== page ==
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Ontario Minister of Health Christine Elliott answers questions as Minister of Finance Rod Phillips, right, and Premier Doug Ford listen in at Queen's Park in Toronto on Wednesday March 18, 2020. THE CANADIAN PRESS/Frank Gunn 'We knew that there are many people who are concerned about this. We need to apply the best scientific practice,' Health Minister Christine Elliott, seen here at Queen's Park in Toronto, said Wednesday.Frank Gunn/The Canadian Press

Ontario will require health-care workers to self-isolate for 14 days after returning from international travels – a new directive issued in reaction to concerns that doctors, nurses and other staffers were told to work right after being overseas, raising the risk they would spread COVID-19.

The decision was announced on the same day officials confirmed that a staffer at Woodstock General Hospital who returned to work after an international trip was now a confirmed COVID-19 case.

“We knew that there are many people who are concerned about this. We need to apply the best scientific practice,” Health Minister Christine Elliott said Wednesday.

“You can’t have a separate category for health-care workers.”

The minister said the issue came up at the Command Table, the panel providing strategic direction to the province’s handling of the coronavirus pandemic.

“Different hospitals have done different things. So there’s a sense from the Command Table we need to put out a communication that will ask everybody to follow the same process,” said Ontario’s Chief Medical Officer of Health, David Williams.

The Woodstock employee acquired the illness while in Mexico, Brant County Health Unit said in a statement. She returned to Canada on March 8 and went to work the next day. She alerted the authorities on March 13 that she had developed symptoms.

Patients and physicians elsewhere had raised alarms at what they considered mixed messages from the province.

Melanie Smith had complained to Toronto’s Bridgepoint Active Healthcare hospital this week after her 74-year-old mother was treated by a physiotherapist who had returned from Europe a day earlier.

“I was shocked at how cavalier their attitude was,” Ms. Smith said.

Sinai Health (which oversees Bridgepoint, as well as Mount Sinai Hospital), when reached by The Globe on Wednesday, pointed to a statement issued last week by Dr. Williams, which recommended that employees providing essential services who had been outside Canada were to return to work if they had no symptoms such as cough, runny nose, sore throat or fever.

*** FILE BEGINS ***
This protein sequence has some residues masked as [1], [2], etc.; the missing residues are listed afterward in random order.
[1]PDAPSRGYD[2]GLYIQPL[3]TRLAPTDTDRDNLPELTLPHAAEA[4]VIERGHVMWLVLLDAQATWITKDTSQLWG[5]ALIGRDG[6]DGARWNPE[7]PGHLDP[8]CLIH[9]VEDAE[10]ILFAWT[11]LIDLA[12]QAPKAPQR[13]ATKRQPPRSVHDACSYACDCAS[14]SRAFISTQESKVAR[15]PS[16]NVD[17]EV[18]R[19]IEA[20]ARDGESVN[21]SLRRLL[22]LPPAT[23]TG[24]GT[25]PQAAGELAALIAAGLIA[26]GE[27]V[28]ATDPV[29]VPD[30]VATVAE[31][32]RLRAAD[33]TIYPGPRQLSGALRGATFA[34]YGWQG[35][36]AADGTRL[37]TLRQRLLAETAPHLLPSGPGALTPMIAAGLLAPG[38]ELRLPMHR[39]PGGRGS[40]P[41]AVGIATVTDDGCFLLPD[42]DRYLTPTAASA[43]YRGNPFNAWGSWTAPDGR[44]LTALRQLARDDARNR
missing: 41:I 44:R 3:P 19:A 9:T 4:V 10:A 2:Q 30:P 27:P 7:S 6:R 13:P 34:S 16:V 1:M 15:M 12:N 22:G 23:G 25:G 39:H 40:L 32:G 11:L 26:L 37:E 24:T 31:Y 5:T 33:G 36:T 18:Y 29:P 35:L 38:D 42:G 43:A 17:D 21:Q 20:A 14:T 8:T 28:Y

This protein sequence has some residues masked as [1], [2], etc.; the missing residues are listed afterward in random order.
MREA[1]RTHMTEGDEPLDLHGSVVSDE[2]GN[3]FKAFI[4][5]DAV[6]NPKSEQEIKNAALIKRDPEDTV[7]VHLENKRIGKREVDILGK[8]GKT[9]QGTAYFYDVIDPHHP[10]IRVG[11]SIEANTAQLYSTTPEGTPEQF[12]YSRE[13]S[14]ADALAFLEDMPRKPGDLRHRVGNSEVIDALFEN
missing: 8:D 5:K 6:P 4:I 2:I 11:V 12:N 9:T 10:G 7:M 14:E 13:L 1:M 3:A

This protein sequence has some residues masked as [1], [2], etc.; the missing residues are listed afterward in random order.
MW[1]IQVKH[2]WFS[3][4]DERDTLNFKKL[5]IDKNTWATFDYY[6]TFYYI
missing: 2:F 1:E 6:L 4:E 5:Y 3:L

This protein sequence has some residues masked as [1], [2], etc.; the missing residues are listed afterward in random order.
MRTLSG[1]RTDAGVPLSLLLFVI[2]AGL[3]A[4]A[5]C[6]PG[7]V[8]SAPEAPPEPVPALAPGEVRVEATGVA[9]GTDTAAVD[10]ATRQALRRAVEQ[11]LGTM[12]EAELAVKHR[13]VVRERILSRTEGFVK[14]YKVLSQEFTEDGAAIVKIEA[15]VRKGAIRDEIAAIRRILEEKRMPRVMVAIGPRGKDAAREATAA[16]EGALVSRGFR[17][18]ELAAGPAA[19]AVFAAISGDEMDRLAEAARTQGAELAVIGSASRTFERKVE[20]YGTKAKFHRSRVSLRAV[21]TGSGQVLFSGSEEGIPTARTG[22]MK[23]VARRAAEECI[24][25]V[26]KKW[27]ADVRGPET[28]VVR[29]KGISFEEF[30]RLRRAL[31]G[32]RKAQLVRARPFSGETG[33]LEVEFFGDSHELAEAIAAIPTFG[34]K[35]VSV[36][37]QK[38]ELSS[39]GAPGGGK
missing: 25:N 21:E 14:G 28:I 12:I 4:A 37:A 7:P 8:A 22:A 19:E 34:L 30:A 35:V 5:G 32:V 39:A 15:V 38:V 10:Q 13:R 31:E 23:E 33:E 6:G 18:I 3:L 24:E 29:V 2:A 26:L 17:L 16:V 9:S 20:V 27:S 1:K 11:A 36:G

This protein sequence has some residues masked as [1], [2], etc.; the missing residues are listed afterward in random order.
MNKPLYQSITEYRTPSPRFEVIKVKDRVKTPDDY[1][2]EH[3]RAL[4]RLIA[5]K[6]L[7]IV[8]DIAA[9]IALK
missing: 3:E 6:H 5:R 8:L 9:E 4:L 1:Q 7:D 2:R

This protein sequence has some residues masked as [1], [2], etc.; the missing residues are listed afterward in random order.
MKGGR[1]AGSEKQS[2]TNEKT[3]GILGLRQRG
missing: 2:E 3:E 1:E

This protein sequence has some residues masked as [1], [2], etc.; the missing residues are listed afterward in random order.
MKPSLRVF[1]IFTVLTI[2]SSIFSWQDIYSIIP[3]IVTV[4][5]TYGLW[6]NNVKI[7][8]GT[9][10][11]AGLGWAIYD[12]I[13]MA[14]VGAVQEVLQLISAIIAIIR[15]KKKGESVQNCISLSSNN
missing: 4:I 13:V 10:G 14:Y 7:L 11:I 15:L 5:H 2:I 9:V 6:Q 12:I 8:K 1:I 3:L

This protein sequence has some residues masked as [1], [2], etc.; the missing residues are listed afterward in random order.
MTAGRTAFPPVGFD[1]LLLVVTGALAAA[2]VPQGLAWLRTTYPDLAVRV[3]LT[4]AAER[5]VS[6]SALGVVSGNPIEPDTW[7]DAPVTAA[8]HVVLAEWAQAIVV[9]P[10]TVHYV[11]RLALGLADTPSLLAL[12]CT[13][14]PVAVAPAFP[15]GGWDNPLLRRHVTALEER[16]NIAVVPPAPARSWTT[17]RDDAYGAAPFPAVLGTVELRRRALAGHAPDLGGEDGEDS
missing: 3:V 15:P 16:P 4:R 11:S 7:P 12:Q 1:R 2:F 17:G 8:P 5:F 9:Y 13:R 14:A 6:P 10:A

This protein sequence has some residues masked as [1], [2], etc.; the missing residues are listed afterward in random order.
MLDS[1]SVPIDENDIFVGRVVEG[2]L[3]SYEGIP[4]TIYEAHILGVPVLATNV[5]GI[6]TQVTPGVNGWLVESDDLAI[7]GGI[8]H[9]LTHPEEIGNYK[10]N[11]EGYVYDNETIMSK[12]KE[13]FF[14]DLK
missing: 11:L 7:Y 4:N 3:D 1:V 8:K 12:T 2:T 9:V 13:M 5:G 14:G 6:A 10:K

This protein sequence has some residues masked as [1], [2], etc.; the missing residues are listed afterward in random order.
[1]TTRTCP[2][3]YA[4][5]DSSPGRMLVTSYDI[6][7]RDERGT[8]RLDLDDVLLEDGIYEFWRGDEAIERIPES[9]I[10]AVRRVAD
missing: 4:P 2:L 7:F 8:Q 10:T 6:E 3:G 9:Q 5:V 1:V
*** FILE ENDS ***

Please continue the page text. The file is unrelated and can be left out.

“We are following these directives,” the hospital said.

It was less than an hour later that Ms. Elliott issued the provincewide directive. Ms. Smith said she was pleased by the announcement – but had lingering concerns about the hospital’s previous protocol. “I’m glad to see that action. But what about the people who have already [potentially] been exposed?”

Sohail Gandhi, president of the Ontario Medical Association, commended Ms. Elliott’s decision. He said the previous directives were based on past policies allowing hospitals to call back staff in case of an emergency.

“But those policies were generally based on the thought that there was a local situation going on, as opposed to an international one," Dr. Gandhi said. "This is a pandemic, and I don’t think it’s appropriate to apply a policy based on a local situation.”​

Speaking to The Globe on Tuesday before the minister’s announcement, Blair Bigham, an emergency doctor in Hamilton, said there had not been a clear policy directive. “We’re hearing different things at hospitals, even within departments,” he said. “Hospitals are developing their own policies on the fly.”

Many doctors work in more than one hospital, Dr. Bigham added. “It’s been very confusing.”

An internal memo issued to Toronto’s University Health Network medical residents, for example, stated that those returning from international travel should follow the provincial guidelines for essential health-care workers, meaning no quarantine period but only monitoring for symptoms.

There have been similar concerns in British Columbia, where health-care workers who had travelled outside of Canada were told they didn’t have to self-isolate unless they have been to Italy, Iran or Hubei province in China.

Other provinces have been more restrictive.

In Alberta, doctors have been told they have to self-isolate for 14 days if they return from overseas, even if that “added stress on the physicians remaining to provide coverage,” according to a memo by the province’s associate chief medical officer, Rollie Nichol.

Quebec has even broader restrictions, requiring a mandatory two-week isolation for all public service employees, health-care, and private and public education and daycare workers who returned from abroad after March 12.

With reports from Kelly Grant, Carly Weeks and Jeff Gray

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